BAMF
BAMF HalfDork
7/20/13 12:59 p.m.

I'm going to be doing some brake work on my Mazda3 in the next week or so. It's getting fresh rotors, EBC green pads, and fresh fluid. Since I'm doing a fluid change, this would be the time to move up to SS braided hoses, if that's worth doing.

This is just a DD. My commute is half city, half highway. My interest is being able to stop well, and have really nice brake feel. Are upgraded lines actually worthwhile? Second part of the question, this is a 6 year old car with 70k miles. Should the current rubber lines be replaced at this point, even if I don't go to stainless?

ransom
ransom UltraDork
7/20/13 1:13 p.m.

I don't know what the 3's brake feel is like, but after having them on my old 2002, I think every car I pay much attention to will be getting a set.

Woody
Woody MegaDork
7/20/13 1:17 p.m.

Yup.

NOHOME
NOHOME Dork
7/20/13 1:18 p.m.

It made a ginormous improvement on my MGB GT, but on the newer cars I have never felt the need to change from stock.

I would not expect any improvement in stopping distance.

kb58
kb58 HalfDork
7/20/13 1:33 p.m.

Agreed, don't bother.

Kendall_Jones
Kendall_Jones HalfDork
7/20/13 1:39 p.m.

I worked on a FP miata (that holds the lap record at waterford hills) - He had stock lines & couldn't tell the difference when the braided lines were put on. He probably set the lap record by not using the brakes...

BAMF
BAMF HalfDork
7/20/13 1:44 p.m.

I figured they probably had more impact on older cars than on newer ones. I'll leave it be for the time being.

GameboyRMH
GameboyRMH UltimaDork
7/20/13 2:14 p.m.

Yeah they won't help stopping distance, they help brake feel (not that important on a street-only car, especially one with ABS) and can help reduce fade when the hydraulic system heats up.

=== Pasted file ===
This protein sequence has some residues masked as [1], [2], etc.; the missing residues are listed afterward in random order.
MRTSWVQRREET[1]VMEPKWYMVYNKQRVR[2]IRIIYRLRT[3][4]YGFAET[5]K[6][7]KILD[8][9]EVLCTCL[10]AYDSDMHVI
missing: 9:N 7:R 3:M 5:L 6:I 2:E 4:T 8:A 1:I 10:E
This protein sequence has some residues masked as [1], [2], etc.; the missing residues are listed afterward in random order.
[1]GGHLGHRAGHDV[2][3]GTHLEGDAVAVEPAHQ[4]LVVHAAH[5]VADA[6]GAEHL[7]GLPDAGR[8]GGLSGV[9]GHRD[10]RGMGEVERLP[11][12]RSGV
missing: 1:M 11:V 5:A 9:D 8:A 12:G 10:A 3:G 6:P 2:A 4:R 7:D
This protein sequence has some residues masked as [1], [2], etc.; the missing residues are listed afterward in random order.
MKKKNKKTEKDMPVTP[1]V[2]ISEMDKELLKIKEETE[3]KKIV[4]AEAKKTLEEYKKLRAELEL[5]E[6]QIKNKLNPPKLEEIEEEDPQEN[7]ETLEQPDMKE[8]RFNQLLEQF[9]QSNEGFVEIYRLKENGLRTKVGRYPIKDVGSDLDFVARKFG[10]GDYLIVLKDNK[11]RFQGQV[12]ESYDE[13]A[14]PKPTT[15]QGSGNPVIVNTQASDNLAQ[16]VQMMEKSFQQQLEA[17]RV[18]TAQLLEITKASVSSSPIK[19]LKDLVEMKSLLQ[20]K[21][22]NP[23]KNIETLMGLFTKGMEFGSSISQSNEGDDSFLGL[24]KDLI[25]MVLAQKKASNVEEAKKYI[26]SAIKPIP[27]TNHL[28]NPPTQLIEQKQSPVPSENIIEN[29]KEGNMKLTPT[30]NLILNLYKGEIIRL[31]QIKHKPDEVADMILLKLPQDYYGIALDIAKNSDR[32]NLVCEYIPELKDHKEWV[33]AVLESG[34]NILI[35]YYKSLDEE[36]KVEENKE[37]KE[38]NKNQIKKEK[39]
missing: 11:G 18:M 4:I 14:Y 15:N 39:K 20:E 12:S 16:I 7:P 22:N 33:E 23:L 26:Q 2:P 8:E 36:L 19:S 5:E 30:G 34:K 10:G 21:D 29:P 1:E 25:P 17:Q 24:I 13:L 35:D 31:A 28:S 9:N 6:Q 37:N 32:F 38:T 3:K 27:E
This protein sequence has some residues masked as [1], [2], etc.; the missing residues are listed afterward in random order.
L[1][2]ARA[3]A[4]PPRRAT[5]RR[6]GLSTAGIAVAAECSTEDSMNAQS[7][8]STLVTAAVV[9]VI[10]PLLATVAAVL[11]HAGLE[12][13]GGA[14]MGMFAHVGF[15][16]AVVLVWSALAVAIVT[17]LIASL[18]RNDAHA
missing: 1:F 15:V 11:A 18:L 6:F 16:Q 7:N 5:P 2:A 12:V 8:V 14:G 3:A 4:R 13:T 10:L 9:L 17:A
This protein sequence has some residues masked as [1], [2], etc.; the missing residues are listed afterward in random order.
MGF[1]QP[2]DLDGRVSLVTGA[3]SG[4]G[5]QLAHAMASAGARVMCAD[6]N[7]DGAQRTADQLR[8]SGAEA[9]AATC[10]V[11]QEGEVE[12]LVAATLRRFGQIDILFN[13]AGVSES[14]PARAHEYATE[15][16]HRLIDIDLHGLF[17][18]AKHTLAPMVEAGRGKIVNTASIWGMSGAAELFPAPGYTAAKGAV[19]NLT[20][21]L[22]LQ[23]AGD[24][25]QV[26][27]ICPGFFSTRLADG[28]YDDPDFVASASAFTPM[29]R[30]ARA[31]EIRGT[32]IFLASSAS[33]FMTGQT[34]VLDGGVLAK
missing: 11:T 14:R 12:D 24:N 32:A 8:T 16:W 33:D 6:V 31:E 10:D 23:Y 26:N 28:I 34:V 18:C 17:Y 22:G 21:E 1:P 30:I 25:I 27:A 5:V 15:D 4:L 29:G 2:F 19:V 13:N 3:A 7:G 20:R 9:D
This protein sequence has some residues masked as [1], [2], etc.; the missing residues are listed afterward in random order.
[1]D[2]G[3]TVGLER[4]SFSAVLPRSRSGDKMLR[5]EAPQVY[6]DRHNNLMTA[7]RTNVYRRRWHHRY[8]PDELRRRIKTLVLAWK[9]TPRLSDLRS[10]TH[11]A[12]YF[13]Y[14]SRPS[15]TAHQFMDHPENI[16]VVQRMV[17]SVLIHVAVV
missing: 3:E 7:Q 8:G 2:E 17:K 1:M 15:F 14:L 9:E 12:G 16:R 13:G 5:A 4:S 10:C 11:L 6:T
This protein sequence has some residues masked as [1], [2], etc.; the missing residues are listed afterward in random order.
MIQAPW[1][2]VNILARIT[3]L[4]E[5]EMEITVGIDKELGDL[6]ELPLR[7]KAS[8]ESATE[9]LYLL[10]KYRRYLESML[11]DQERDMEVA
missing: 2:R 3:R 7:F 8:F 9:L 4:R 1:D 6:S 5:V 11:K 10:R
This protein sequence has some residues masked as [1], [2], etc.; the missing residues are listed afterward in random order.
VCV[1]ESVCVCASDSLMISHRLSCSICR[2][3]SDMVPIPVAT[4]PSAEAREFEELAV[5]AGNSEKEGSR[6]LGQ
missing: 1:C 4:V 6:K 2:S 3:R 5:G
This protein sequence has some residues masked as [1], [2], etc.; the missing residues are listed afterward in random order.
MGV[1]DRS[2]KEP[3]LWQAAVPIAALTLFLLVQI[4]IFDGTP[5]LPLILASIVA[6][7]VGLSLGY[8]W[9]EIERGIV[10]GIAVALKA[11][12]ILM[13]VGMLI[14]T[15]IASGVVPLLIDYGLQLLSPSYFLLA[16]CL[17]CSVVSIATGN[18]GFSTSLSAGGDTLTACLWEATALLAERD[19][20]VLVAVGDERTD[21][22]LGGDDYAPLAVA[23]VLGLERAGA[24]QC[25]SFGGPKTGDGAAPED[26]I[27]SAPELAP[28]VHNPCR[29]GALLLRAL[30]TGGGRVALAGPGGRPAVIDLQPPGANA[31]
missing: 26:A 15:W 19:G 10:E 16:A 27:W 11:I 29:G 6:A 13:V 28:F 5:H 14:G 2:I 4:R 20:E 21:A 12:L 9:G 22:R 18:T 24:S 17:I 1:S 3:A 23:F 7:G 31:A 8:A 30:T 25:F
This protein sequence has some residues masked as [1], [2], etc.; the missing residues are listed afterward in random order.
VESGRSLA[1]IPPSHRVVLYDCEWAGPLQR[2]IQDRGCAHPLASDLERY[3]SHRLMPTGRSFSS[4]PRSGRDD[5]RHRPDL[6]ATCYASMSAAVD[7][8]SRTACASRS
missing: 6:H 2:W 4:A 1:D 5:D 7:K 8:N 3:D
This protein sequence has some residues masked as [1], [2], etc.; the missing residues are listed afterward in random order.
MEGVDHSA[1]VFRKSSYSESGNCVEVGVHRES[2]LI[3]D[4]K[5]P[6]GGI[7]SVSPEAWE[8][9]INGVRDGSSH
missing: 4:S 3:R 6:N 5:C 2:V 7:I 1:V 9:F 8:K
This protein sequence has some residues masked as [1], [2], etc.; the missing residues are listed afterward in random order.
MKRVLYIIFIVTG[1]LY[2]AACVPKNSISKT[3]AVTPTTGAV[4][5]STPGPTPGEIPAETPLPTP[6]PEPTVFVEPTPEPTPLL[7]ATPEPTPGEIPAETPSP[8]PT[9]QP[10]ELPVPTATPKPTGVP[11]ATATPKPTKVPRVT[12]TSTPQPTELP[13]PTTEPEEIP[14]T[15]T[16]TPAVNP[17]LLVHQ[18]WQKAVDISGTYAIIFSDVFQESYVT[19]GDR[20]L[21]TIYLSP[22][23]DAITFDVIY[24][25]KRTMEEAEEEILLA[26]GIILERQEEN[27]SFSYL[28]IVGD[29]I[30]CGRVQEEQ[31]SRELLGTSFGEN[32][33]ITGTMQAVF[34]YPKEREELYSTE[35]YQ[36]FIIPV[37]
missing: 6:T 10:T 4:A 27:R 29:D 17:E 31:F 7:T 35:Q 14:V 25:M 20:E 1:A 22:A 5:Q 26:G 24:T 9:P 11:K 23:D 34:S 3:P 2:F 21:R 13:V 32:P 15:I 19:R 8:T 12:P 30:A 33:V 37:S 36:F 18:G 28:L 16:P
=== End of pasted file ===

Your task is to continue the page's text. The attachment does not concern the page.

Sine_Qua_Non
Sine_Qua_Non Reader
7/20/13 2:23 p.m.
BAMF wrote: I figured they probably had more impact on older cars than on newer ones.

This.

Tyler H
Tyler H SuperDork
7/20/13 2:44 p.m.

There is a local place in town that will build stainless brake lines for $12 apiece in 10 minutes. If you have a car >10yrs old, why not?

bludroptop
bludroptop SuperDork
7/20/13 2:58 p.m.

OEM quality is generally pretty good.

Aftermarket SS quality is all over the map. I've heard plenty of stories about SS lines coming apart without warning.

I think they make little sense for a daily driver.

Dashpot
Dashpot Reader
7/20/13 3:03 p.m.

In reply to Tyler H:

Because they are a wear item & your local shop does not subject them to any testing procedures. The commercially available flex lines (the decent ones) are DOT tested & approved.

Don't cheap out on brake parts, they're too important.

Woody
Woody MegaDork
7/20/13 3:19 p.m.

I suppose I should quantify my response by adding that the newest vehicles that I have added them to were made in 1996 and they were track cars.

z31maniac
z31maniac PowerDork
7/20/13 3:22 p.m.

I've done it to numerous cars and my old sport bike, I've never been able to tell a difference.

I keep doing it now because on older cars the SS lines tend to be cheaper.

z31maniac
z31maniac PowerDork
7/20/13 3:25 p.m.
GameboyRMH wrote: Yeah they won't help stopping distance, they help brake feel (not that important on a street-only car, especially one with ABS) and can help reduce fade when the hydraulic system heats up.

How?

When the fluid heats up (expands) it raises the level in the reservoir.

Slippery
Slippery Reader